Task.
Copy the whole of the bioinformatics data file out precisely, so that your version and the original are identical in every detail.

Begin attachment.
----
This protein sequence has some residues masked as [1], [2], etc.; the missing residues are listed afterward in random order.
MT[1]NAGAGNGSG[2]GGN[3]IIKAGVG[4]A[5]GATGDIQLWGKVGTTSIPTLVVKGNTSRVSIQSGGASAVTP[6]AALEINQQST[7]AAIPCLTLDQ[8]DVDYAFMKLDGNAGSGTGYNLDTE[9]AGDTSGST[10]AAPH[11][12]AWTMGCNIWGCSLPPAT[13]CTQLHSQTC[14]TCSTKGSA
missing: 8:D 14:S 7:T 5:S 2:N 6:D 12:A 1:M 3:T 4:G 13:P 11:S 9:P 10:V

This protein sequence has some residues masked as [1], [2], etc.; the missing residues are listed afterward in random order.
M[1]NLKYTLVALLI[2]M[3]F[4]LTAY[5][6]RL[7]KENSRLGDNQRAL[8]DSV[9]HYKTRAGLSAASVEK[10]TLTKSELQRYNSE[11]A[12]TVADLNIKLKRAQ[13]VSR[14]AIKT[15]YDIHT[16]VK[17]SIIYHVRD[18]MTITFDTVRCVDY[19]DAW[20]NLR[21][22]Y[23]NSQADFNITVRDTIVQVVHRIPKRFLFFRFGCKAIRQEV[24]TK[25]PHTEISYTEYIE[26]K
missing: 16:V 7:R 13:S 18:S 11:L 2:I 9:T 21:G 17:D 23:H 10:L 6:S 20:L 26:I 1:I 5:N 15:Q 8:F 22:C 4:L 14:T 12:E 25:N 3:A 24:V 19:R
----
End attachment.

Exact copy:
This protein sequence has some residues masked as [1], [2], etc.; the missing residues are listed afterward in random order.
MT[1]NAGAGNGSG[2]GGN[3]IIKAGVG[4]A[5]GATGDIQLWGKVGTTSIPTLVVKGNTSRVSIQSGGASAVTP[6]AALEINQQST[7]AAIPCLTLDQ[8]DVDYAFMKLDGNAGSGTGYNLDTE[9]AGDTSGST[10]AAPH[11][12]AWTMGCNIWGCSLPPAT[13]CTQLHSQTC[14]TCSTKGSA
missing: 8:D 14:S 7:T 5:S 2:N 6:D 12:A 1:M 3:T 4:G 13:P 11:S 9:P 10:V

This protein sequence has some residues masked as [1], [2], etc.; the missing residues are listed afterward in random order.
M[1]NLKYTLVALLI[2]M[3]F[4]LTAY[5][6]RL[7]KENSRLGDNQRAL[8]DSV[9]HYKTRAGLSAASVEK[10]TLTKSELQRYNSE[11]A[12]TVADLNIKLKRAQ[13]VSR[14]AIKT[15]YDIHT[16]VK[17]SIIYHVRD[18]MTITFDTVRCVDY[19]DAW[20]NLR[21][22]Y[23]NSQADFNITVRDTIVQVVHRIPKRFLFFRFGCKAIRQEV[24]TK[25]PHTEISYTEYIE[26]K
missing: 16:V 7:R 13:S 18:S 11:L 2:I 9:T 21:G 17:D 23:H 10:L 6:S 20:L 26:I 1:I 5:N 15:Q 8:F 22:C 4:L 14:T 12:E 25:N 3:A 24:V 19:R